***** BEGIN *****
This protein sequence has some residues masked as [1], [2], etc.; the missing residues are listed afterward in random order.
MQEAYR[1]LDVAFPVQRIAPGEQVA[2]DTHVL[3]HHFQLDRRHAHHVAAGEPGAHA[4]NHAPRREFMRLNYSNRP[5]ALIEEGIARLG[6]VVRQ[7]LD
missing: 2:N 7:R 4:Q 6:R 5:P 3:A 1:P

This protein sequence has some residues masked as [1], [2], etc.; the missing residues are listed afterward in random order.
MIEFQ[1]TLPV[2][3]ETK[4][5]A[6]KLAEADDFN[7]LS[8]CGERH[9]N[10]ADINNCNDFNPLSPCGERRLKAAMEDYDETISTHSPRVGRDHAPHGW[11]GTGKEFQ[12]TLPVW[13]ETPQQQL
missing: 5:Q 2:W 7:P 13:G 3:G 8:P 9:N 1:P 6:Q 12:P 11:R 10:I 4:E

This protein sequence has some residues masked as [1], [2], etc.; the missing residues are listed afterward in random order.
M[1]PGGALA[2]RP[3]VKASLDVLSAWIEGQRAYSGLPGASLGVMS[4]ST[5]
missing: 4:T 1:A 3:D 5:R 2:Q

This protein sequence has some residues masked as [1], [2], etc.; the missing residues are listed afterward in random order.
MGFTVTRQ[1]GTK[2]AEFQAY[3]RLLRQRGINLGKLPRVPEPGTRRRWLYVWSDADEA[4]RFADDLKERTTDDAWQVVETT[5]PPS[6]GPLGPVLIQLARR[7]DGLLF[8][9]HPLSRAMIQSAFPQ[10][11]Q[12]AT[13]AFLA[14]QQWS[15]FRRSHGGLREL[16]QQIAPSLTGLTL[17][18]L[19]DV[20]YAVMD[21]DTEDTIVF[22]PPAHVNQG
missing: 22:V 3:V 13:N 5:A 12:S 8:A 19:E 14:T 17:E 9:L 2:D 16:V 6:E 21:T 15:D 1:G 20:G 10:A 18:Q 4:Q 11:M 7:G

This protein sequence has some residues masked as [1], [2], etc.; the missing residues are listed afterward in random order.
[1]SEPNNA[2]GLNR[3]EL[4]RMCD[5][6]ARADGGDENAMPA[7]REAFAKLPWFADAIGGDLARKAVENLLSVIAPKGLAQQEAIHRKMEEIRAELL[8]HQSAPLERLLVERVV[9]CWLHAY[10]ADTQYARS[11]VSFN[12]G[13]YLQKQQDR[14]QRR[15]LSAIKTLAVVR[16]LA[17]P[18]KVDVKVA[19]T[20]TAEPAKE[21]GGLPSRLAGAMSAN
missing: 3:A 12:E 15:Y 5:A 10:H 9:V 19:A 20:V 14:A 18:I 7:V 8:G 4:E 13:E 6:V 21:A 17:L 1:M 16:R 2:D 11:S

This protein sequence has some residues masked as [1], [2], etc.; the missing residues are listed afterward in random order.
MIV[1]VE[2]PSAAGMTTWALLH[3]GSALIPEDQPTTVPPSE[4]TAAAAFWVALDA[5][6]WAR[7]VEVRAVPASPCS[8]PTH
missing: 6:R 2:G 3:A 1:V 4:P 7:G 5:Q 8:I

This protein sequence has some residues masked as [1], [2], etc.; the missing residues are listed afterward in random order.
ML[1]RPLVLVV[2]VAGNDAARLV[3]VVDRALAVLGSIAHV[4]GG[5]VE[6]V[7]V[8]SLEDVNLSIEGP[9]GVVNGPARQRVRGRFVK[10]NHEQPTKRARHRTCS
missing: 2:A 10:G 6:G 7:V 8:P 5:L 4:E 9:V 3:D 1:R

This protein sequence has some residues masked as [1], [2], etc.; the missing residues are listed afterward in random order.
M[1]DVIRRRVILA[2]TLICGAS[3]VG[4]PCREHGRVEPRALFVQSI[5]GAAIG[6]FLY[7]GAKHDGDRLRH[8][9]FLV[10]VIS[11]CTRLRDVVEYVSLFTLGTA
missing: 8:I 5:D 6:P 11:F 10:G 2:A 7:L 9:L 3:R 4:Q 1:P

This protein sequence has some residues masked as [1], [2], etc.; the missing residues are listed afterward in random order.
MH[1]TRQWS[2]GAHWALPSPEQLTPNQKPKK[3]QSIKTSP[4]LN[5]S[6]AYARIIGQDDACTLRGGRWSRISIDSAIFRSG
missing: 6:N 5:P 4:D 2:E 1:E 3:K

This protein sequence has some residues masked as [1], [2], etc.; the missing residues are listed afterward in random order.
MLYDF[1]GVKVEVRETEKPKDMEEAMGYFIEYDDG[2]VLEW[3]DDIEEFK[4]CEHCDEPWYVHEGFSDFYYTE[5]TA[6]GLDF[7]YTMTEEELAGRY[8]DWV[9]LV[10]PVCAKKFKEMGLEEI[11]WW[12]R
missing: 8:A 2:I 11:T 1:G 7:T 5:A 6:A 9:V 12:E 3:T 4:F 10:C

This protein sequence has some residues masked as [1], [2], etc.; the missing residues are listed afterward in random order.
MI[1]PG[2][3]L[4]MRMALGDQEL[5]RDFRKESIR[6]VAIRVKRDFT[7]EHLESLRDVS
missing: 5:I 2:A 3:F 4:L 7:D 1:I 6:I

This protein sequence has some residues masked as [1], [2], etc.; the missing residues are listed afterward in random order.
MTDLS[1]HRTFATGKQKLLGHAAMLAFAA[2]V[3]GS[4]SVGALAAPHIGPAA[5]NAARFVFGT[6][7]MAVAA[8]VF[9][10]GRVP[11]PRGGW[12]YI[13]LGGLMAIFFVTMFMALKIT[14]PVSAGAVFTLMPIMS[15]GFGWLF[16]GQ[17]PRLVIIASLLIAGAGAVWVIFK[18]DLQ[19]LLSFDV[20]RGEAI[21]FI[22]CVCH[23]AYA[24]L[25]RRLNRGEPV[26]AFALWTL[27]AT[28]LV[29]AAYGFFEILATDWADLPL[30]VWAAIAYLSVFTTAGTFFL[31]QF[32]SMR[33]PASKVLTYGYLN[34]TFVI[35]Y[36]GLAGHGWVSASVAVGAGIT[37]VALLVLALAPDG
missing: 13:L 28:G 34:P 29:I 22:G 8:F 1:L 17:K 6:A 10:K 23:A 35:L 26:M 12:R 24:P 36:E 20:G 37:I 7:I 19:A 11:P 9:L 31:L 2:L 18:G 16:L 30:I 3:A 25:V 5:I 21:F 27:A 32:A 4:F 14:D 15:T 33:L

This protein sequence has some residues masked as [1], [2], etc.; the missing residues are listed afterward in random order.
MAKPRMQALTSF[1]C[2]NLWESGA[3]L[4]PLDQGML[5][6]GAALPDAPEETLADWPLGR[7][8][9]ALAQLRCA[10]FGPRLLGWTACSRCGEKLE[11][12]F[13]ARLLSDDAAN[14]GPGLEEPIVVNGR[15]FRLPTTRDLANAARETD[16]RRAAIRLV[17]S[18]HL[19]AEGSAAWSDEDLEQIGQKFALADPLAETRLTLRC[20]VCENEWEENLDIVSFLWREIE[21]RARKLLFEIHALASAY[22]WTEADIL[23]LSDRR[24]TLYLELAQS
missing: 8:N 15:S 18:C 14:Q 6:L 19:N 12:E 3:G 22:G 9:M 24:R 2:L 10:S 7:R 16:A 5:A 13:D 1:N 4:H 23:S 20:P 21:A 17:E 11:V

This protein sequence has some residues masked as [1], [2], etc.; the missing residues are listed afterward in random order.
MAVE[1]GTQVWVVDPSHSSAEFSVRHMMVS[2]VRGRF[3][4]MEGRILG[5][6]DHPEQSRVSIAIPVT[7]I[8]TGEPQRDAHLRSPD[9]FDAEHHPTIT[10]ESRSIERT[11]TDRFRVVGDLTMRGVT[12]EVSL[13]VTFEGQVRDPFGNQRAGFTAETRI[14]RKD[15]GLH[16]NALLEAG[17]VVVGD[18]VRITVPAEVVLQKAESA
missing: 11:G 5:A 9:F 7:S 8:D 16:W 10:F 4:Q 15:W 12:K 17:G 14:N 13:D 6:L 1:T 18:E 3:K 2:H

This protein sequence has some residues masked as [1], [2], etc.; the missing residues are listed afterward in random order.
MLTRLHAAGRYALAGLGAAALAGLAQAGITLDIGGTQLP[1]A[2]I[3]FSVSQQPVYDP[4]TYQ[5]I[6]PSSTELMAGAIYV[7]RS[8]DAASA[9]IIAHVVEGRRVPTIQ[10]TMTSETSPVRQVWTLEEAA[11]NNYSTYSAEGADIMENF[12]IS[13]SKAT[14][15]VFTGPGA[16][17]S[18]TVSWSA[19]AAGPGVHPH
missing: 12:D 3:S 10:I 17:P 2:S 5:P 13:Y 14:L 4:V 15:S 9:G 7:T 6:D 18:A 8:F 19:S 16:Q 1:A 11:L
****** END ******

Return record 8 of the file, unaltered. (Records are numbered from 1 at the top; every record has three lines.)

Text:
This protein sequence has some residues masked as [1], [2], etc.; the missing residues are listed afterward in random order.
M[1]DVIRRRVILA[2]TLICGAS[3]VG[4]PCREHGRVEPRALFVQSI[5]GAAIG[6]FLY[7]GAKHDGDRLRH[8][9]FLV[10]VIS[11]CTRLRDVVEYVSLFTLGTA
missing: 8:I 5:D 6:P 11:F 10:G 2:A 7:L 9:L 3:R 4:Q 1:P